The anonymous function is created by the
and has a short-hand of
#(...), or an anonymous function literal.
The simple syntax is:
(fn [params*] body)
defn creates a function and binds it to the specified name,
fn just creates a function. The created function can be bound to the name by the
(def my-plus (fn [coll] (.....))).
In this case, the anonymous function gets the name
Advice to coaches
Beginners may be confused by how to pass arguments to an anonymous function. Take time to explain how arguments are consumed by anonymous functions.
Let’s try anonymous functions.
Here is how we define an anonymous function:
(fn [coll] (filter even? coll))
here’s one way to use anonymous function
((fn [coll] (filter even? coll)) [1 2 3 4 5 6])
if we use #() literal, an anonymous function can be written like this:
(#(filter even? %) [1 2 3 4 5 6])
to use anonymous function more than once, bind it to a name:
(def evens (fn [coll] (filter even? coll))) (evens [1 2 3 4 5 6])
You may have thought that the function above is the equivalent to:
(defn evens-by-defn [coll] (filter even? coll)) (evens-by-defn [1 2 3 4 5 6])
However, Clojure programmers use anonymous function very often. Why do we need anonymous function?
The biggest reason is to use functions for higher-order-function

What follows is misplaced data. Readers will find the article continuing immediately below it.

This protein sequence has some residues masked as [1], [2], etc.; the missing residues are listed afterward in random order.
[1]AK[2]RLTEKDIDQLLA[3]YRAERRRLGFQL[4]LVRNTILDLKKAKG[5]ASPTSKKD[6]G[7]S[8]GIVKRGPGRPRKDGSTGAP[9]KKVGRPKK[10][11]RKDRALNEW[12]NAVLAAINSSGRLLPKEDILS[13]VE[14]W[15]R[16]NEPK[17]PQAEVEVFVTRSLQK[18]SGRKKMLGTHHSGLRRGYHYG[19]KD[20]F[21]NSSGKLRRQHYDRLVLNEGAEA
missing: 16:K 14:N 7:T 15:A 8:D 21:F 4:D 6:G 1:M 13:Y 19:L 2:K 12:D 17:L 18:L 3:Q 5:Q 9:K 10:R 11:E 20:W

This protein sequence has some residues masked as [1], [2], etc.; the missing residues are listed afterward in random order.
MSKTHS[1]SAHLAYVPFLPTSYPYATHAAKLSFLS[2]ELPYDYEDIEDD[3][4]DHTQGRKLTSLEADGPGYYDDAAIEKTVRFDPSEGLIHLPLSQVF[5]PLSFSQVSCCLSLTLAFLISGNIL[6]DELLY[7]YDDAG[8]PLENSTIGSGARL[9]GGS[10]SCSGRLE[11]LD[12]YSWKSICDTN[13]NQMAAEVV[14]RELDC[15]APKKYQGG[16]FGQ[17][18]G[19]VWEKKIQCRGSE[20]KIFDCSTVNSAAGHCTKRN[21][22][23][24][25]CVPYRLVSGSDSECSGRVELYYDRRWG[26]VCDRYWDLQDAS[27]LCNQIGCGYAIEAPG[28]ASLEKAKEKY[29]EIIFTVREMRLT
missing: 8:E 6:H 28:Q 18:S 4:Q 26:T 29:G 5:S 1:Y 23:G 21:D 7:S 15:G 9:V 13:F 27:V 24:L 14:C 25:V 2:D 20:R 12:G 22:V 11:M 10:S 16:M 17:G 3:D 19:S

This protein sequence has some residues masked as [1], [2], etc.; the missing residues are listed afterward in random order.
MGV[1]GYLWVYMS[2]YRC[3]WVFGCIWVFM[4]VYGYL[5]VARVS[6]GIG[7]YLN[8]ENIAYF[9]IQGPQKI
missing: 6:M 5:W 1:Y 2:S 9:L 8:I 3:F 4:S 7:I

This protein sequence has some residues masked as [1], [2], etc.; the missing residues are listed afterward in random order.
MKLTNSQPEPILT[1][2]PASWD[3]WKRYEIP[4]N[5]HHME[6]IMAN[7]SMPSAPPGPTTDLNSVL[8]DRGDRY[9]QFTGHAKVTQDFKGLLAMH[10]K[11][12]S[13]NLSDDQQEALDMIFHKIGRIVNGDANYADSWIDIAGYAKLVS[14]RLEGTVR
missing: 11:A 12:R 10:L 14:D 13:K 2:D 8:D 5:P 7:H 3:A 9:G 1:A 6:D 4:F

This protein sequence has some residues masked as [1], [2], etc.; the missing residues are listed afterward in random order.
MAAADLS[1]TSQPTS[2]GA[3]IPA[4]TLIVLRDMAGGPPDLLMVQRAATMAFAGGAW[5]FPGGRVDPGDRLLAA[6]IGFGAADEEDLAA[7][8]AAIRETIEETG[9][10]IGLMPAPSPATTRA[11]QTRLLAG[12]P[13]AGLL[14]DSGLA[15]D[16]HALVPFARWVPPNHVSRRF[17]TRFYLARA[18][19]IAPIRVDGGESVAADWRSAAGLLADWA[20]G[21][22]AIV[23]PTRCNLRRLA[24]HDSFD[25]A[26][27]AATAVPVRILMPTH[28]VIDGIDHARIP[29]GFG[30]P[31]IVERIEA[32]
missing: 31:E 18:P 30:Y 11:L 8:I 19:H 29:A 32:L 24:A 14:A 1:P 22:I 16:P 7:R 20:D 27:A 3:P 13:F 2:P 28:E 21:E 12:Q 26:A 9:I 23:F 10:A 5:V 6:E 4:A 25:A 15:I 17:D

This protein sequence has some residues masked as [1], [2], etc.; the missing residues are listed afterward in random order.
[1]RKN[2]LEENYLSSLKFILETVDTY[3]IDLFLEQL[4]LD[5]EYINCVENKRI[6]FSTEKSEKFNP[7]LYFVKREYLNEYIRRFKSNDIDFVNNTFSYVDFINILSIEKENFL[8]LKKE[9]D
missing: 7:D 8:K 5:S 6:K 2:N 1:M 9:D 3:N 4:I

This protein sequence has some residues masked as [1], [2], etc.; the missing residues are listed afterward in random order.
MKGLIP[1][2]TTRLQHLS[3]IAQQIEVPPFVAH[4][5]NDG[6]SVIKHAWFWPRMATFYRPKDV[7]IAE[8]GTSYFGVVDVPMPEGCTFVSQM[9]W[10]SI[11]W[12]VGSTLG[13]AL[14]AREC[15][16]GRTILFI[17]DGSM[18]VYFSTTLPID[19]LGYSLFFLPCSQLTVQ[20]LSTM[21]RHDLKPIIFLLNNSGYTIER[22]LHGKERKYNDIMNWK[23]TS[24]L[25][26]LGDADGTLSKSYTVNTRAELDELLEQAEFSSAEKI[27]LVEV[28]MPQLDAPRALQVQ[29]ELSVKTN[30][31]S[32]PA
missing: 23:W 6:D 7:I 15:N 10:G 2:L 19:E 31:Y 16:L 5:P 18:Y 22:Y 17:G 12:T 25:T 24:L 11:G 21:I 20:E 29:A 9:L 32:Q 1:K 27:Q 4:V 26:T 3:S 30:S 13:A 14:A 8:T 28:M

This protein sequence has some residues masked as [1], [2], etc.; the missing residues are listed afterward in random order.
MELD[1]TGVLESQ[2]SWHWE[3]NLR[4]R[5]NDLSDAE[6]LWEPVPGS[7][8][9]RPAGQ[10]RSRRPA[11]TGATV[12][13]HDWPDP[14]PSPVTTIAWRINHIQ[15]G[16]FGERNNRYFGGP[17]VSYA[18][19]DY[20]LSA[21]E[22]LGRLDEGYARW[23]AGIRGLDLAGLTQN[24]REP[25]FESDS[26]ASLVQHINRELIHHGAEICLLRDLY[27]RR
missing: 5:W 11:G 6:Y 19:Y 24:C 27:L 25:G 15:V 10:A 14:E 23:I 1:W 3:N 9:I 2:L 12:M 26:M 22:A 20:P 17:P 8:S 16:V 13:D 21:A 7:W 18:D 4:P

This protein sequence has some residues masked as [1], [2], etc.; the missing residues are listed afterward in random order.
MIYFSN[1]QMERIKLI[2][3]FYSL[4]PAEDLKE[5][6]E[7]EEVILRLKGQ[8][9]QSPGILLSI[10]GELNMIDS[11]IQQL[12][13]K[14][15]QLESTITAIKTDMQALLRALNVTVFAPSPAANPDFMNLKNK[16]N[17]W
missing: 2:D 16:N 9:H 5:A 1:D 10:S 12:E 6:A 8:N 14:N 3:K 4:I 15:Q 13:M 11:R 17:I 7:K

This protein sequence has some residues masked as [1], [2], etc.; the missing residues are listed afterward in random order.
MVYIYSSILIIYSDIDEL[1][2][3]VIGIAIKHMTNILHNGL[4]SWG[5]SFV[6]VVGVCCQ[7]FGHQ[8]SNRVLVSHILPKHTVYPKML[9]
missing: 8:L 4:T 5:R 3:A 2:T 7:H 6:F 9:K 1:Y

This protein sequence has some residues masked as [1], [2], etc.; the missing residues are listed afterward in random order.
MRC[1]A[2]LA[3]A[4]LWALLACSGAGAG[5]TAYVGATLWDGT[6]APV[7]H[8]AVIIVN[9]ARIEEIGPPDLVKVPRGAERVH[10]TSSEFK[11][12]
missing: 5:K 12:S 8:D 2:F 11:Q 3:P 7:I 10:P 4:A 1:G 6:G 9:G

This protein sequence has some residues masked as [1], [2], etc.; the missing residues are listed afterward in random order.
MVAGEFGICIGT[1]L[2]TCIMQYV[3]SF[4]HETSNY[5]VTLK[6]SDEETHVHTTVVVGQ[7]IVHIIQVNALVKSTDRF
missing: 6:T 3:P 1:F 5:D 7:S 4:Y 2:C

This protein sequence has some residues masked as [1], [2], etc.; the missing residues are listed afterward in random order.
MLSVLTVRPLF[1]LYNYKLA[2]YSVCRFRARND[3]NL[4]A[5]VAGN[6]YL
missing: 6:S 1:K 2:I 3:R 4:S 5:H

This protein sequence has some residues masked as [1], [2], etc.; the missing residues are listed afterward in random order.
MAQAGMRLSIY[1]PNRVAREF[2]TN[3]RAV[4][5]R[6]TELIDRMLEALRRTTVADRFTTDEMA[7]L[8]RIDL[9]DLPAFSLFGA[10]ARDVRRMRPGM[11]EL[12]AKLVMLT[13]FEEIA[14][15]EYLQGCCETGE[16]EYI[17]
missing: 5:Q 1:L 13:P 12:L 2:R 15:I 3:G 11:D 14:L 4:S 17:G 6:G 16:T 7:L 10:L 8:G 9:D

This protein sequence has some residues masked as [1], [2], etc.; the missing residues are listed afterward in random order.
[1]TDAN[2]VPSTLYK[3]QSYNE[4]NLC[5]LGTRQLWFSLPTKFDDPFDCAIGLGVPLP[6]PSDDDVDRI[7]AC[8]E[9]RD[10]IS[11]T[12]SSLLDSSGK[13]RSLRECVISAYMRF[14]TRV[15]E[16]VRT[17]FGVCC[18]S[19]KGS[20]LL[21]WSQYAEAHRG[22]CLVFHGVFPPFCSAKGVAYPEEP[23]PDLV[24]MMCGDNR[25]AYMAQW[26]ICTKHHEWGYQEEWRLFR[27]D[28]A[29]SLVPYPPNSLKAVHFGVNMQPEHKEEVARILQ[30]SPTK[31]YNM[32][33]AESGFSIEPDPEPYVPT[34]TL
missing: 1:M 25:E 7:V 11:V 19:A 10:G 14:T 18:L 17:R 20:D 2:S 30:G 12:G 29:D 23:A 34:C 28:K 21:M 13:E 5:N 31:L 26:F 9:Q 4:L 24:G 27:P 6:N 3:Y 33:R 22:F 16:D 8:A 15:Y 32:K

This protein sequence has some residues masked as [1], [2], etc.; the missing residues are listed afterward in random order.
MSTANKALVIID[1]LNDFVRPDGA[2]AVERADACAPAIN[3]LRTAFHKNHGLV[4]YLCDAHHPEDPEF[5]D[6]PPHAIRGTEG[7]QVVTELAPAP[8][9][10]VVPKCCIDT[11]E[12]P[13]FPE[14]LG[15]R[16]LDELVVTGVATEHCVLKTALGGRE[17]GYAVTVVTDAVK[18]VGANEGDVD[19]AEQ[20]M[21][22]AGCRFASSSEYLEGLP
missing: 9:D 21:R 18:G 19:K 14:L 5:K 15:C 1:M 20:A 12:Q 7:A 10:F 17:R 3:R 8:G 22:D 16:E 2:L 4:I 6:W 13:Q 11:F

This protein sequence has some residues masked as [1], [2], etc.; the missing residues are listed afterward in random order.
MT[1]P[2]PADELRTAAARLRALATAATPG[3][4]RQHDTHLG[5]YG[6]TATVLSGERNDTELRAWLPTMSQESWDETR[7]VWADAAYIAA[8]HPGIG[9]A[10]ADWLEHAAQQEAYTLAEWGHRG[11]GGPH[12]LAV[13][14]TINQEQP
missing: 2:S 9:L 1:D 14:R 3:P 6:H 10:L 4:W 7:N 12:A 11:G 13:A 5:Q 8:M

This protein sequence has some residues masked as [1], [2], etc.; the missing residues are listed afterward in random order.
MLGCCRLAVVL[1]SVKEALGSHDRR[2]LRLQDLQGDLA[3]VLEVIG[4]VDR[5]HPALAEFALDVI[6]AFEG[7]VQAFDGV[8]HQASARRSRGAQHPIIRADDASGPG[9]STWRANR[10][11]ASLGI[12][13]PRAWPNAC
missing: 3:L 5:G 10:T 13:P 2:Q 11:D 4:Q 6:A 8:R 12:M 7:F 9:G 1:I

Higher-order Function ).
Another reason can been seen in the next example.
Let’s say we want to get the even numbers after two vectors are combined:
If we use def to save the value…
(defn evens-with-def [vec1 vec2] (def combined (concat vec1 vec2)) (filter even? combined)) (evens-with-def [1 2 3] [4 5 6])
combined is exposed outside of our function, and this is bug-prone.
But, if we use an anonymous function…
(defn evens-with-fn [vec1 vec2] ((fn [x] (filter even? x)) (concat vec1 vec2))) (evens-with-fn [1 2 3] [4 5 6])
There’s no variable for a combined vector.
We could also use
let, which provides lexical binding and limits it to within the scope.
(defn evens-with-let [vec1 vec2] (let [combined-in-let (concat vec1 vec2)] (filter even? combined-in-let))) (evens-with-let [1 2 3] [4 5 6])
combined-in-let is not exposed outside of our function:
Advice to coaches
The third example here doesn’t use anonymous functions. This would be a good example of how Clojure provides many ways to do the same thing.
Clojure, Special Forms
Clojure for the Brave and True, Do Things, 3.4 Anonymous Function